Letting the Ax Fall
One part of running a business that we don't like to think about is that, sooner or later, things don't work out as planned and you have to let an employee go.
The termination of an employee can be one of the more difficult aspects of being in business. There's a lot more to it than just saying "You're fired"; you are not Donald Trump. Before terminating an employee, make sure it is for good cause and that you have documented your efforts to correct the improper behavior. Failure to have this documentation available could be very expensive to your company in the form of unemployment benefits or even a wrongful-termination lawsuit.
The whole process actually starts before the employee is even hired. Company policies outlining the types of behaviors or offenses that would lead to termination should be established. This would include things such as theft, dishonesty, excessive absenteeism (define excessive), insubordination, un-insurability (like for a driver), or sexual misconduct. These policies, spelled out in as much detail as possible, along with other company rules and policies such as dress code, vacation-and-leave policy and benefits, should be written down in a company employee handbook that each new hire receives and signs for. This way, they are declaring in writing that they have received the policies and agree to abide by them.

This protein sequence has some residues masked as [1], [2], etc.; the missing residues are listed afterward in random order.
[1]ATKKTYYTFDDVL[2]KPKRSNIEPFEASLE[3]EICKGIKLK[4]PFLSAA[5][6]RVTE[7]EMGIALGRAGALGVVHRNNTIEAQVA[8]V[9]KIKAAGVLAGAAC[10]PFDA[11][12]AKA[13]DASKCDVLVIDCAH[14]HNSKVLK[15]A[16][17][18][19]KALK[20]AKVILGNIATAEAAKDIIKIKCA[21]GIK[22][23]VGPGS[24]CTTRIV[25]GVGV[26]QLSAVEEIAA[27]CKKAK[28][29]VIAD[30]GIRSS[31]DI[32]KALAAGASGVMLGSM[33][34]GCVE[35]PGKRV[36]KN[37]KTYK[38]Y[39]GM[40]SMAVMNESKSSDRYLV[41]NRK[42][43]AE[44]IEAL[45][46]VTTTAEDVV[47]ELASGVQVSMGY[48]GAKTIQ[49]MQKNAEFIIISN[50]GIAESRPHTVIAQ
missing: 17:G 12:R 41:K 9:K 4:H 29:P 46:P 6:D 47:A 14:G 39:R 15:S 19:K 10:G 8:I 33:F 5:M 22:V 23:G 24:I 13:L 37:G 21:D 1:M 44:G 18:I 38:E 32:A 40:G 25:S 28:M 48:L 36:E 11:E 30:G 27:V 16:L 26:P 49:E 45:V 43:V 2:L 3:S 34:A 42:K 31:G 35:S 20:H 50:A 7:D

Similarly, all work performance expectations should be clearly outlined in this written job description. If goals or quotas are required, they should be in the job description. The more detailed the job description, the better.
With this documentation in place, then when the employee violates one of the policies or fails to meet performance expectations, he or she cannot say they were not aware of what was expected of them. Many companies also adopt an "at will" employment policy that says that termination can occur "without cause," given the appropriate notices. However, even in an "at will" company, the various behaviors that would lead to automatic termination are listed in the handbook.
When an employee violates a policy or fails to perform according to expectations, most companies have a multiple-step program that is completed before termination results. The first step is to counsel the employee, point out the violation or discrepancy, and advise them that it needs to be corrected. The employee signs a form acknowledging the counseling and agreeing to correct the problem. And the form is placed in their employee file.
If the behavior or performance problem reoccurs, the employee is generally counseled again and possibly suspended for a period of time. Again, a form outlining the nature of the problem and documenting the counseling session is signed and placed into the employee's file.
A third occurrence of the breech of policy or lack of performance will generally result in termination. By following this type of policy, the terminated employee cannot say they were not given a chance to correct their behavior or improve their work performance.
Sometimes the offending behavior is cause for immediate termination without going through this documentation process. Examples of this type of situation would include theft; illegal behavior such as drug use; sexual misconduct; or acts of violence. These items should be listed in the employee handbook as "zero tolerance" behaviors that will lead to immediate termination.
While we never like to think that someone we are hiring will ever need to be terminated, it is a fact that this situation does, and probably will, occur. Protect yourself and your business by creating and instituting the ideas and procedures outlined here. When the time comes, you will be glad you took the time to prepare.